LAS VEGAS – Gary Antonio Russell’s confidence never wavered Saturday night, but Alexandro Santiago tested the undefeated southpaw and made him work throughout their 10-round bantamweight bout.
Russell recorded a majority-decision win, as judges Steve Morrow and Benoit Roussel scored Russell a 96-94 winner. Judge Lisa Giampa scored their action-packed, competitive contest a draw, 95-95.
The rugged Santiago pressed the action almost exclusively, but two of the judges favored the faster, stronger Russell’s counter-punching and more obvious power shots at Park MGM’s Dolby Live. Santiago dug at Russell’s body consistently and the determined Mexican made Russell fight off his back foot for much of their fight.
Russell, a 2016 U.S. Olympian from Capitol Heights, Maryland, improved to 19-0 (12 KOs). Tijuana’s Santiago (24-3-5, 13 KOs) had his eight-fight winning streak snapped.
Showtime aired Russell’s narrow win as the opener of Showtime’s three-bout broadcast, which will feature undefeated 122-pound champions Brandon Figueroa and Stephen Fulton in the main event.
Russell’s previous fight ended in a no-contest because an accidental clash of heads caused a nasty gash on Emmanuel Rodriguez’s forehead. That cut prevented Puerto Rico’s Rodriguez from continuing in the first round of their scheduled 12-rounder August 14 at Dignity Health Sports Park in Carson, California.
Russell cracked Santiago with a counter right hand that made Santiago hold him with just over 30 seconds remaining in their fight. Sensing his opponent was vulnerable, Russell went on the offensive, yet he couldn’t put the resilient Santiago down.
Russell’s right hook clipped Santiago less than 30 seconds into the ninth round. The faster, sharper Russell countered Santiago well during that ninth round.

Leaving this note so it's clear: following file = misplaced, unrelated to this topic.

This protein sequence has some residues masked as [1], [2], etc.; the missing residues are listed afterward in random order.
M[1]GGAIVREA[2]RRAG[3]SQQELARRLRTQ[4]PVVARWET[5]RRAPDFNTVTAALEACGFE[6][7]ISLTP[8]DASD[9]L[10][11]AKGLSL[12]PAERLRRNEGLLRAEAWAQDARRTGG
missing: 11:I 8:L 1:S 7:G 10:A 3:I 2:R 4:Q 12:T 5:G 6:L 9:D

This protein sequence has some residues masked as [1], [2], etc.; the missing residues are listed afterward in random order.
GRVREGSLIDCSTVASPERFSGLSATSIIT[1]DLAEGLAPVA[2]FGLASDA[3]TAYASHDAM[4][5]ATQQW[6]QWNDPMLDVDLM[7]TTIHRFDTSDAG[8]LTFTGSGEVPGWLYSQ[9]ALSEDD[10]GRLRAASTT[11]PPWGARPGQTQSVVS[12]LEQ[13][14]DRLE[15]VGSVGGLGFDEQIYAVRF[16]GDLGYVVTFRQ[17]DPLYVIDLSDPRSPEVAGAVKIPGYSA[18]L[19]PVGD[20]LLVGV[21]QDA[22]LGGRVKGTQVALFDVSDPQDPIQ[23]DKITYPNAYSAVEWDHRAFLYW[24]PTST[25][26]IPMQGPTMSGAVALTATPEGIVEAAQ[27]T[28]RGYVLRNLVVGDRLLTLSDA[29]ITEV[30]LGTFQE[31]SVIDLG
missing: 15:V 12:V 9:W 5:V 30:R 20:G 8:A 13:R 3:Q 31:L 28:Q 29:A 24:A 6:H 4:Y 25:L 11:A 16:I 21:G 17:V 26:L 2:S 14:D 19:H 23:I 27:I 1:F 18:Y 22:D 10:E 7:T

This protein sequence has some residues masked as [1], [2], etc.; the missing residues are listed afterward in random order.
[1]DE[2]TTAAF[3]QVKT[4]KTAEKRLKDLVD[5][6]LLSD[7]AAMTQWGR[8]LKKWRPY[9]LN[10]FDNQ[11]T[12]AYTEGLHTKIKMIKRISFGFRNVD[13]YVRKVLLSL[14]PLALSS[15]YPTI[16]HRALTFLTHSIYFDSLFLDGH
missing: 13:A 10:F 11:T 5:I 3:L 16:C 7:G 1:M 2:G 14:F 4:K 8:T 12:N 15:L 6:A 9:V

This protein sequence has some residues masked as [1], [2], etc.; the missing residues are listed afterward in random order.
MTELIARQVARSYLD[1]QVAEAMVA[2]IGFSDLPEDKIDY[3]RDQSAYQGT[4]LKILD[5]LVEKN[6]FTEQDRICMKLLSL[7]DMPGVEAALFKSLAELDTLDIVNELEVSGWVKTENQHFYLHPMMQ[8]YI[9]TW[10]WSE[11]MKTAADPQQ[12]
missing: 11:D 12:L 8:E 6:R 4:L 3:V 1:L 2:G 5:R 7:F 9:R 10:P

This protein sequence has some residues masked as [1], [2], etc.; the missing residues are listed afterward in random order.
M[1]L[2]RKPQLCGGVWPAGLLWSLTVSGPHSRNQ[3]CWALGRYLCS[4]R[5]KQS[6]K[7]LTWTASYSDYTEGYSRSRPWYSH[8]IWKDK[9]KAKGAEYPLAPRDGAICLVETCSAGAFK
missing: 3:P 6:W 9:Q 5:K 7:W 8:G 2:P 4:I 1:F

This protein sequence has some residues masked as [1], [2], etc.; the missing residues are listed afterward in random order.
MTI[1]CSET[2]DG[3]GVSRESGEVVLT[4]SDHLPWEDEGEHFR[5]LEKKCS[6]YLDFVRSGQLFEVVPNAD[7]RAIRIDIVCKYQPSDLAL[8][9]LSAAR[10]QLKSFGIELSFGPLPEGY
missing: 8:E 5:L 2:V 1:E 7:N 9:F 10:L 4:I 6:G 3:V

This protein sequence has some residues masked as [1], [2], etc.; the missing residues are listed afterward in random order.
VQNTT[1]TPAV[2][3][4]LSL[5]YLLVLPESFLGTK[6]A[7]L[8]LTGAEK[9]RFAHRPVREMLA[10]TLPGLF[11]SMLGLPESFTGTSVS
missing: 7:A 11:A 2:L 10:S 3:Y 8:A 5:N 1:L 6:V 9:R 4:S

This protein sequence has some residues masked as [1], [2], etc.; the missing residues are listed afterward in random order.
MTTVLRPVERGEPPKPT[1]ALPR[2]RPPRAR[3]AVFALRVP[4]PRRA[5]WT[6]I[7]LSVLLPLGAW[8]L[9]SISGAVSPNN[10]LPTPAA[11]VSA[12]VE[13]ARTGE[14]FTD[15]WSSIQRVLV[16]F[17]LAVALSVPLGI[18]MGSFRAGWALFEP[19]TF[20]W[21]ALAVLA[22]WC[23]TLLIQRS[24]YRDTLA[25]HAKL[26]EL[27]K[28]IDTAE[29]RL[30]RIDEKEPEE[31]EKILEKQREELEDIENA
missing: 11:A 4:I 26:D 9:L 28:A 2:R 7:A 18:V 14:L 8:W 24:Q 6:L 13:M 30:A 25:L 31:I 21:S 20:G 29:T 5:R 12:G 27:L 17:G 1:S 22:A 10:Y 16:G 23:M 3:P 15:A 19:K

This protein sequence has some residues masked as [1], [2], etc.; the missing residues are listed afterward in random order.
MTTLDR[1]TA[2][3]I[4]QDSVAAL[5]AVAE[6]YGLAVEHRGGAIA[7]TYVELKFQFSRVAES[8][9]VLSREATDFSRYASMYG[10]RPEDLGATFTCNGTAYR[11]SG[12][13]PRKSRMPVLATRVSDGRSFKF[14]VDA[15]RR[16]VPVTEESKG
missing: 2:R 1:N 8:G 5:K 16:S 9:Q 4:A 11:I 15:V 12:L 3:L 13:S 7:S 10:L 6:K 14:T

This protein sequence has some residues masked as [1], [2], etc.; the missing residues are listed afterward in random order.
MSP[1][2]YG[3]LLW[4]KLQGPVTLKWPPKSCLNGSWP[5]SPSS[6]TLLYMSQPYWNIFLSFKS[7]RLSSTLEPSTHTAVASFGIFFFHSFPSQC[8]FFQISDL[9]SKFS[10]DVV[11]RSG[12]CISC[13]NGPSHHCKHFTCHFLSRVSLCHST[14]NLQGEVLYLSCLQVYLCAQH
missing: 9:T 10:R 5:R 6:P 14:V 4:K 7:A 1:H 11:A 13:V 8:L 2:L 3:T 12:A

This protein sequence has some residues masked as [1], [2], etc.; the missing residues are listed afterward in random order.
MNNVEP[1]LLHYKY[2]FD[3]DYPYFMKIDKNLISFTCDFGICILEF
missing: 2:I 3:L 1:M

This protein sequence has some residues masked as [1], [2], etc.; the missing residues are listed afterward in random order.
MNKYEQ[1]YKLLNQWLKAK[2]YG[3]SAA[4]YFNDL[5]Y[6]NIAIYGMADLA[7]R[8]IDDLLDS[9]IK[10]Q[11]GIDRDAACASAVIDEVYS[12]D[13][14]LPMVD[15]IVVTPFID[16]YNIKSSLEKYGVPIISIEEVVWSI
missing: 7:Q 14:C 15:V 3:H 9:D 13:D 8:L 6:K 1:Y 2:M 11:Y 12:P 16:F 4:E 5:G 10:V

Santiago kept pressuring Russell and landed several thudding body shots during the eighth round. Russell responded with power shots at times, yet Santiago made him work throughout that round.
A straight left by Russell backed up Santiago 50 seconds into the seventh round. Santiago landed several body shots before hitting Russell with an obvious low blow – a right hand square to Russell’s groin – that caused a brief break in the action with 1:34 to go in the seventh round.
Huggins warned Santiago for another low blow about 50 seconds later. That infraction didn’t require Russell to take time to recover.
Santiago hammered Russell with a right and then a left to his body barely a minute into the sixth round. A straight left by Russell briefly stopped Santiago from moving forward with about 35 seconds to go in the sixth round.
A right hook by Russell connected just after the midway mark of the fifth round. Santiago quickly came back with a left to Russell’s body.
Russell and Santiago connected with flush punches during an entertaining exchange with just under 30 seconds remaining in the fifth round.
Russell landed two left hands in a successful sequence late in the middle minute of the fourth round. Santiago caught Russell with a right hand in exchange with just under 30 seconds on the clock in the fourth round.
Santiago’s pressure made it difficult for Russell to get off effective punches for much of the third round. Though aggressive, Santiago mostly smothered himself when he got into Russell’s chest.
Santiago did land a right hand when he moved Russell into the ropes with just over 10 seconds to go in the third round. Russell fired back and landed a right hook and a left hand just before the third round ended.
Russell fell to the canvas with about 1:45 to go in the second round, but Huggins rightly ruled it a slip. Santiago pressured him throughout the rest of that second round, but Russell cracked him with a counter left hook at one point after Santiago backed him into the ropes.
Santiago landed a straight right hand barely 1:15 into the first round. Russell didn’t land many clean punches in what amounted to a feel-out opening round.
Keith Idec is a senior writer/columnist for BoxingScene.com. He can be reached on Twitter @Idecboxing.